Booming Forward: Will exercise help older Americans avoid declining brain function?

SALT LAKE CITY --  “Hi everybody, I`m Denise Austin and this is my daughter Katie. We`re going to do a fun cardio routine. Let`s get started."

We’ve long known regular aerobic exercise is good for our bodies in many ways, but what about our brains?

AARP’s website sites a new study published in the journal “Neurology.”

The study shows exercise, when coupled with the blood pressure lowering “Dash Diet,” can significantly improve certain cognitive functions.

“To the extent of making your brain work, you stimulate it to continue to make more connections and therefore stay healthier,” University of Utah Neurologist, Dr. Edward Zamrini said.

The study assessed 160 adults age 55 and older with cognitive impairment, which causes problems with concentration, decision making and memory.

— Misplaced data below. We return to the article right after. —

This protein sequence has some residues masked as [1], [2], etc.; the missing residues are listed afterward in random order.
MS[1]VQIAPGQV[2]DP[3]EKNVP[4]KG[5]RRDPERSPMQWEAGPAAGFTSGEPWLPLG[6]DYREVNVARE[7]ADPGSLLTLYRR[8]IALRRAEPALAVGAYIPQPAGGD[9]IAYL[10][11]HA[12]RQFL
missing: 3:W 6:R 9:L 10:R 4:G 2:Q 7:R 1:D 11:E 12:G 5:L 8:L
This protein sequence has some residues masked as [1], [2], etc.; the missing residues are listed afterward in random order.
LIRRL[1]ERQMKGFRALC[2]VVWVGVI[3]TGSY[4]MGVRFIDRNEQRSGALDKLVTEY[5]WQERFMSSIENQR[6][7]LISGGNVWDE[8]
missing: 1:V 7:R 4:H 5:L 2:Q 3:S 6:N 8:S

After six months of doing 35 minutes of aerobic exercise three times a week, concentration and decision- making skills improved.

“Many studies have shown over and over again, that an active lifestyle, staying as active as possible is very, very important," Orthopedic Surgeon, Dr. Christian Zabrowski said.

However, when it came to memory function, improvements were far less.

University of Utah Neurologist Norman Foster says, effective methods for improving declining memory skills are few and brain games purporting to help improve memory really don`t do much for those with Alzheimer’s and dementia.

“These all are overly hyped and cannot prevent Alzheimer’s disease," Dr. Foster said.

AARP Wellness Ambassador Denise Austin has designed a six minute cardio workout.

“You can do it!  It`s fun! You can do it indoors anytime."

You can find the workout on AARP’s website along with other helpful tips and articles to help you get started and keep you informed about the latest on maintaining physical and mental well being for years to come.

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